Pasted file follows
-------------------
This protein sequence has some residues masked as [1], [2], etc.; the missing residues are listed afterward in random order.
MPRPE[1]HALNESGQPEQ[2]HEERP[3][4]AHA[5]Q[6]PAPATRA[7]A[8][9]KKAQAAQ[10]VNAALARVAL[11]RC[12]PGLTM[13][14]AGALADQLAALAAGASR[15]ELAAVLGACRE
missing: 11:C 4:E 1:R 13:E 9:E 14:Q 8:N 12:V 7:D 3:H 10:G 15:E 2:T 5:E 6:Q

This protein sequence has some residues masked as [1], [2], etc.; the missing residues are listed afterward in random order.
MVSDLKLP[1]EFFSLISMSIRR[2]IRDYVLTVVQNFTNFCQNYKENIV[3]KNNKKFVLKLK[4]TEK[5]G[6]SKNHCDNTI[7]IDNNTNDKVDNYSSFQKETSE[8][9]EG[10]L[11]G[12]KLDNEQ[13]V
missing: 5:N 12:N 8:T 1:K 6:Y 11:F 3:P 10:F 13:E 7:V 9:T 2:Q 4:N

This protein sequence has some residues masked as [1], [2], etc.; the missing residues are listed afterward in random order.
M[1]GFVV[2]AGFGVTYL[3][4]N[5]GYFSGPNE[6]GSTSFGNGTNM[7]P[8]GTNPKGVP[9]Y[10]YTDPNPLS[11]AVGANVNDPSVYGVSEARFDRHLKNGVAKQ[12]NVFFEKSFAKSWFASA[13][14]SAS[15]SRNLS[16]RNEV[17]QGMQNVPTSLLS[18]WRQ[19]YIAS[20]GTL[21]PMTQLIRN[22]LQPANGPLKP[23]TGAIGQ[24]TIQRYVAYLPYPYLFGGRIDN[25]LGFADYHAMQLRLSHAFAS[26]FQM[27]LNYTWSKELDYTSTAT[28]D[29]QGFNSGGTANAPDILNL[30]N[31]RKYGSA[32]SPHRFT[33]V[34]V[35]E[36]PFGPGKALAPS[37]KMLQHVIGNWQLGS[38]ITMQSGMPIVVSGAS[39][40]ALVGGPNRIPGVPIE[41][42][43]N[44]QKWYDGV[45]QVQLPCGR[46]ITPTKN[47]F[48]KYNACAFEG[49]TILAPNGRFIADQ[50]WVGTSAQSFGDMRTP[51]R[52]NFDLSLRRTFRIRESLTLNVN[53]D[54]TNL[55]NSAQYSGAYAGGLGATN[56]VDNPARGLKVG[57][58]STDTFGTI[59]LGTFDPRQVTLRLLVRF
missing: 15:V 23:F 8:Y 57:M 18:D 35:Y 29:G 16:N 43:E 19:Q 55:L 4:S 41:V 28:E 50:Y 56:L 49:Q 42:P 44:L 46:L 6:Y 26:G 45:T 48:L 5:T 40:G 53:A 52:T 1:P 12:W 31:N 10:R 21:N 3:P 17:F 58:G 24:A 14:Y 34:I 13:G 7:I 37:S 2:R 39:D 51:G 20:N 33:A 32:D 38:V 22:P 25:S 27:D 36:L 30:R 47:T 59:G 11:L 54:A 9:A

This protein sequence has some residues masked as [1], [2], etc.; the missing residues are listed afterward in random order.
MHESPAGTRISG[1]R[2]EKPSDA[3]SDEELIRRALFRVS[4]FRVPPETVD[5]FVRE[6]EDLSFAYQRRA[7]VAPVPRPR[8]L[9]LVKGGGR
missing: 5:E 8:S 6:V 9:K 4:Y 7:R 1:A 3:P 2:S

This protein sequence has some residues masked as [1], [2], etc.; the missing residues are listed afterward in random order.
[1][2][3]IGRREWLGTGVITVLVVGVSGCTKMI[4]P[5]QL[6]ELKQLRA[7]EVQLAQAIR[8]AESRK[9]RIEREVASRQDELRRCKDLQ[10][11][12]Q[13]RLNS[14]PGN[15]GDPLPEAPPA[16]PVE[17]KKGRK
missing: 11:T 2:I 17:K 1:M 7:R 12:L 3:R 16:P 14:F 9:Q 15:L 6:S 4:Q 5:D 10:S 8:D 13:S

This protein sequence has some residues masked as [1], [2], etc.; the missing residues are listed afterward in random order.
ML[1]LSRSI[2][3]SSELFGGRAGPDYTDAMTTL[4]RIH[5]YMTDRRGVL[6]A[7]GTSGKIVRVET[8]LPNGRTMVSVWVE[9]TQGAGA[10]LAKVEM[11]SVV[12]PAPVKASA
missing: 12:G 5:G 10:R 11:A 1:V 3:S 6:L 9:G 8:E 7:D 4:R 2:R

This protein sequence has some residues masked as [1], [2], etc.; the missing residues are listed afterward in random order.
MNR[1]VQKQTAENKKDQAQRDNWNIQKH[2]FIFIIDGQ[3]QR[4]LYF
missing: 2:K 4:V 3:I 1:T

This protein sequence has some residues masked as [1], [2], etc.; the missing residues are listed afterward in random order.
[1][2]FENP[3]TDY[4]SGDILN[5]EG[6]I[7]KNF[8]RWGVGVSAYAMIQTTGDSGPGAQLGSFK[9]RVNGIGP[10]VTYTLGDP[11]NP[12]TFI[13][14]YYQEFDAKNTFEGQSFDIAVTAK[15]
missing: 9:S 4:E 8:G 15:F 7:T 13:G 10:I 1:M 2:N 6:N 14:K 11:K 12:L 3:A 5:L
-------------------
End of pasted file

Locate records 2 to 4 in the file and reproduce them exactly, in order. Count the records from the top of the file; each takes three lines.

This protein sequence has some residues masked as [1], [2], etc.; the missing residues are listed afterward in random order.
MVSDLKLP[1]EFFSLISMSIRR[2]IRDYVLTVVQNFTNFCQNYKENIV[3]KNNKKFVLKLK[4]TEK[5]G[6]SKNHCDNTI[7]IDNNTNDKVDNYSSFQKETSE[8][9]EG[10]L[11]G[12]KLDNEQ[13]V
missing: 5:N 12:N 8:T 1:K 6:Y 11:F 3:P 10:F 13:E 7:V 9:T 2:Q 4:N

This protein sequence has some residues masked as [1], [2], etc.; the missing residues are listed afterward in random order.
M[1]GFVV[2]AGFGVTYL[3][4]N[5]GYFSGPNE[6]GSTSFGNGTNM[7]P[8]GTNPKGVP[9]Y[10]YTDPNPLS[11]AVGANVNDPSVYGVSEARFDRHLKNGVAKQ[12]NVFFEKSFAKSWFASA[13][14]SAS[15]SRNLS[16]RNEV[17]QGMQNVPTSLLS[18]WRQ[19]YIAS[20]GTL[21]PMTQLIRN[22]LQPANGPLKP[23]TGAIGQ[24]TIQRYVAYLPYPYLFGGRIDN[25]LGFADYHAMQLRLSHAFAS[26]FQM[27]LNYTWSKELDYTSTAT[28]D[29]QGFNSGGTANAPDILNL[30]N[31]RKYGSA[32]SPHRFT[33]V[34]V[35]E[36]PFGPGKALAPS[37]KMLQHVIGNWQLGS[38]ITMQSGMPIVVSGAS[39][40]ALVGGPNRIPGVPIE[41][42][43]N[44]QKWYDGV[45]QVQLPCGR[46]ITPTKN[47]F[48]KYNACAFEG[49]TILAPNGRFIADQ[50]WVGTSAQSFGDMRTP[51]R[52]NFDLSLRRTFRIRESLTLNVN[53]D[54]TNL[55]NSAQYSGAYAGGLGATN[56]VDNPARGLKVG[57][58]STDTFGTI[59]LGTFDPRQVTLRLLVRF
missing: 15:V 23:F 8:Y 57:M 18:D 35:Y 29:G 16:N 43:E 19:Q 55:L 4:S 41:V 28:E 50:Y 56:L 49:Q 42:P 44:L 46:L 6:Y 26:G 45:T 48:L 5:T 40:G 53:A 52:T 1:P 12:W 31:N 10:R 21:N 3:P 17:F 58:G 24:A 14:Y 34:I 13:G 7:I 37:S 2:R 39:D 51:G 20:N 33:A 32:D 38:V 22:P 25:S 27:D 36:L 30:R 47:T 59:G 11:L 54:A 9:A

This protein sequence has some residues masked as [1], [2], etc.; the missing residues are listed afterward in random order.
MHESPAGTRISG[1]R[2]EKPSDA[3]SDEELIRRALFRVS[4]FRVPPETVD[5]FVRE[6]EDLSFAYQRRA[7]VAPVPRPR[8]L[9]LVKGGGR
missing: 5:E 8:S 6:V 9:K 4:Y 7:R 1:A 3:P 2:S